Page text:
Osteoclast Precursor Cells

  • Joseph A. Lorenzo
Part of the Advances in Experimental Medicine and Biology book series (volume 602)

The hematopoietic origin of the osteoclast is now clear. Walker (Walker 1975b, Walker 1975a, Walker 1975c) first demonstrated that the precursor cells of osteoclasts were hematopoietic. These studies showed that the transplant of spleen cells from osteopetrotic mice, which have dysfunctional osteoclasts, into irradiated normal animals caused the normal animals to become osteopetrotic within four weeks. Conversely, it was shown that transplant of normal spleen cells into irradiated osteopetrotic mice caused the osteopetrotic mice to develop normal bone remodeling within the same time period. More recently, bone marrow transplants into humans with osteopetrosis have, in selected cases, led to reversal of the condition (Coccia, Krivit, Cervenka, et al. 1980).

Testa et al. first illustrated that feline bone marrow cultures could be induced to form multinucleated osteoclast-like cells (OCL) (Testa, Allen, Lajtha, et al. 1981, Allen, Testa, Suda, et al. 1981). Subsequently, Ibbotson et al characterized this system and demonstrated that stimulators of bone resorption enhanced the rate of formation of OCL (Ibbotson, Roodman, McManus, et al. 1984). Culture systems that use human or mouse marrow have been extensively studied and these demonstrate that the OCL that form have many characteristics of true osteoclasts. These include the abundant production of tartrate resistant acid phosphatase (TRAP) and calcitonin receptors (CTR) as well as the ability to form resorption lacunae when the cells are cultured on dentin or bone slices. Udagawa et al showed that spleen cells from mice could be cultured with stromal cell lines or primary osteoblastic cells and induced to form OCL (Udagawa, Takahashi, Akatsu, et al. 1989). The cells formed numerous resorption lacunae and had other characteristics of true osteoclasts. These authors also demonstrated that cell contact between hematopoietic osteoclast precursors in the spleen cell population and stromal or osteoblastic precursors was essential for osteoclast formation.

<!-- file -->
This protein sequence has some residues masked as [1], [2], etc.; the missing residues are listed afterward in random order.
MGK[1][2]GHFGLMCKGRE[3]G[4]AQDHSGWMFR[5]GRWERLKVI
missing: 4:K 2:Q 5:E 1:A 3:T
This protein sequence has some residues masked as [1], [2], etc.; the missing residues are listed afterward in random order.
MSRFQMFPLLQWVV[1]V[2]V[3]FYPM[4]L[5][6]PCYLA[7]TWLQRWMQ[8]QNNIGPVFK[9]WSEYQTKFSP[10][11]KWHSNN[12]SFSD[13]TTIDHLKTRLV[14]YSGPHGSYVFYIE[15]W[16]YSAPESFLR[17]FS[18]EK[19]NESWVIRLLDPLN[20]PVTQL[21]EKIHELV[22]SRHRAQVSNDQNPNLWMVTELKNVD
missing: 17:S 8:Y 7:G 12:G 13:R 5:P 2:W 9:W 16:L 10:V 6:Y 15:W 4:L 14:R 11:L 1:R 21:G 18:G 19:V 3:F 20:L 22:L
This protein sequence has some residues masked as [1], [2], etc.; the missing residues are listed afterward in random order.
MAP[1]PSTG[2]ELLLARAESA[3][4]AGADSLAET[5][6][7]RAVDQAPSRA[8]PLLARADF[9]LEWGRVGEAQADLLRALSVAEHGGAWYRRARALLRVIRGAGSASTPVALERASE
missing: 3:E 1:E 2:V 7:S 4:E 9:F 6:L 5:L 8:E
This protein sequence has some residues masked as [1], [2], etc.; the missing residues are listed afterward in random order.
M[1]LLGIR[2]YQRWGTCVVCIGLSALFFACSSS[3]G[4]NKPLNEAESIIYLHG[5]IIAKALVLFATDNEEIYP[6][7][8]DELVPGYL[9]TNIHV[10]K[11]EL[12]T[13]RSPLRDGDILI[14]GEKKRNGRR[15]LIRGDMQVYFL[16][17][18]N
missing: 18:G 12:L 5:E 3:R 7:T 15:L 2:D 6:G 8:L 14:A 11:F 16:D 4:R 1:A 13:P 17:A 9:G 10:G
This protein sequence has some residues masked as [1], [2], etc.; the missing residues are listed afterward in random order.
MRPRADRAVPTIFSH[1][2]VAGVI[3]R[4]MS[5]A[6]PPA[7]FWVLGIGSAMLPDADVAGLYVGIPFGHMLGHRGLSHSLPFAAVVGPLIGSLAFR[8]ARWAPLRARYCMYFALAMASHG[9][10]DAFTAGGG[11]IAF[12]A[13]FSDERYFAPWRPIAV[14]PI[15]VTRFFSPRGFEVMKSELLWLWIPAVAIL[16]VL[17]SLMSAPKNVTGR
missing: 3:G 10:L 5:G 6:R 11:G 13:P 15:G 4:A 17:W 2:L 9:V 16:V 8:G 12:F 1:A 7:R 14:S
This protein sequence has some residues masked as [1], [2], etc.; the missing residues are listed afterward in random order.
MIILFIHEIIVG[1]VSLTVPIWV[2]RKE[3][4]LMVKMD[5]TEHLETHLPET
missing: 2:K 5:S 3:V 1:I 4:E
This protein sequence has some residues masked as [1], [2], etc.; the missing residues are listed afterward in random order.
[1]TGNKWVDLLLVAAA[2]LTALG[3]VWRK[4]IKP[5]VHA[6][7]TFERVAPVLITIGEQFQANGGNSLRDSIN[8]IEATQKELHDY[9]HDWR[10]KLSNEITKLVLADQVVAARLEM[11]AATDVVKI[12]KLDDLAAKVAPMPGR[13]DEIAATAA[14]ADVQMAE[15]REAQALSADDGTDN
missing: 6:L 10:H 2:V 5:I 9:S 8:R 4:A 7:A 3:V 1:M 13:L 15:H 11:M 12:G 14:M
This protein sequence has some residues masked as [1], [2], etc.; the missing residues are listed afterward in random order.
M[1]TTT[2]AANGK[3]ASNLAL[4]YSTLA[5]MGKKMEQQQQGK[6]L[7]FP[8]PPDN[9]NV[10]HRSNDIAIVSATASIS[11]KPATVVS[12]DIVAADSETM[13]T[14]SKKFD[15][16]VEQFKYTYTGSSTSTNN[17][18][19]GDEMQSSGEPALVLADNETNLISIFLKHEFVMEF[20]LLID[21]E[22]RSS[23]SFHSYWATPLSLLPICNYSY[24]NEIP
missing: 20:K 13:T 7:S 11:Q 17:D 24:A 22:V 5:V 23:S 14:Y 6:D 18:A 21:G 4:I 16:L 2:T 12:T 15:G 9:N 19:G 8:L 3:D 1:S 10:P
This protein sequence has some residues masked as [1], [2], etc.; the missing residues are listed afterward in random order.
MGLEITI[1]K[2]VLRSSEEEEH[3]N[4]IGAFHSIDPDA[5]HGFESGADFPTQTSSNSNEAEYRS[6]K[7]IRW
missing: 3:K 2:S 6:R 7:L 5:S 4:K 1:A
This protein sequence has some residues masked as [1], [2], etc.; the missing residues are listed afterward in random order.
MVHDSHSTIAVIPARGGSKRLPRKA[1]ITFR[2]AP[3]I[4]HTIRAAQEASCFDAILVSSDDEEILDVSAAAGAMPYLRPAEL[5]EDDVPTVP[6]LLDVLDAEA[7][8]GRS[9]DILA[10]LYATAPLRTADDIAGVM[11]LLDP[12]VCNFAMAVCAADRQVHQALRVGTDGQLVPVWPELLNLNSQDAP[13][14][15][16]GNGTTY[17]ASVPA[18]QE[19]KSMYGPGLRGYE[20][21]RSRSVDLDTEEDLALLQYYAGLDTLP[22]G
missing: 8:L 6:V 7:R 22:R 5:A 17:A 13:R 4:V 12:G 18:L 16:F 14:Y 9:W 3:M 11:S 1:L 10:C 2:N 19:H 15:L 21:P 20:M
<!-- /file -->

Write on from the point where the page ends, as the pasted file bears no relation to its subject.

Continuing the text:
Tartrate Resistant Acid Phosphatase Osteoclast Precursor Murine Bone Marrow Stromal Cell Line Osteoclast Precursor Cell 
These keywords were added by machine and not by the authors. This process is experimental and the keywords may be updated as the learning algorithm improves.


Unable to display preview. Download preview PDF.

Unable to display preview. Download preview PDF.


  1. Akashi, K., D. Traver, T. Miyamoto, and I.L. Weissman. 2000. A clonogenic common myeloid progenitor that gives rise to all myeloid lineages. Nature 404(6774): 193–197.CrossRefPubMedGoogle Scholar
  2. Allen, T.D., N.G. Testa, T. Suda, S.L Schor, D. Onions, et al. 1981. The production of putative osteoclasts in tissue culture - ultrastructure, formation and behavior. Scan Electron Microsc (Pt 3): 347–354.Google Scholar
  3. Alnaeeli, M., J.M. Penninger, and Y.T. Teng. 2006. Immune Interactions with CD4+ T Cells Promote the Development of Functional Osteoclasts from Murine CD11c+ Dendritic Cells. J Immunol 177(5): 3314–3326.PubMedGoogle Scholar
  4. Arai, F., T. Miyamoto, O. Ohneda, T. Inada, T. Sudo, et al. 1999. Commitment and differentiation of osteoclast precursor cells by the sequential expression of c-Fms and receptor activator of nuclear factor kappaB (RANK) receptors. J Exp Med 190(12): 1741–1754.CrossRefPubMedGoogle Scholar
  5. Athanasou N.A., A. Heryet, J. Quinn, K.C. Gatter, D.Y. Mason, and J.O. McGee. 1986. Osteoclasts contain macrophage and megakaryocyte antigens. J Pathol 150(4): 239–246.CrossRefPubMedGoogle Scholar
  6. Blin-Wakkach C., A. Wakkach, N. Rochet, and G.F. Carle. 2004. Characterization of a novel bipotent hematopoietic progenitor population in normal and osteopetrotic mice. J Bone Miner Res 19(7): 1137–1143.CrossRefPubMedGoogle Scholar
  7. Cecchini, M.G., W. Hofstetter, J. Halasy, A. Wetterwald, and R. Felix. 1997. Role of CSF-1 in bone and bone marrow development. Mol Reproduct Develop 46(1): 75–84.CrossRefGoogle Scholar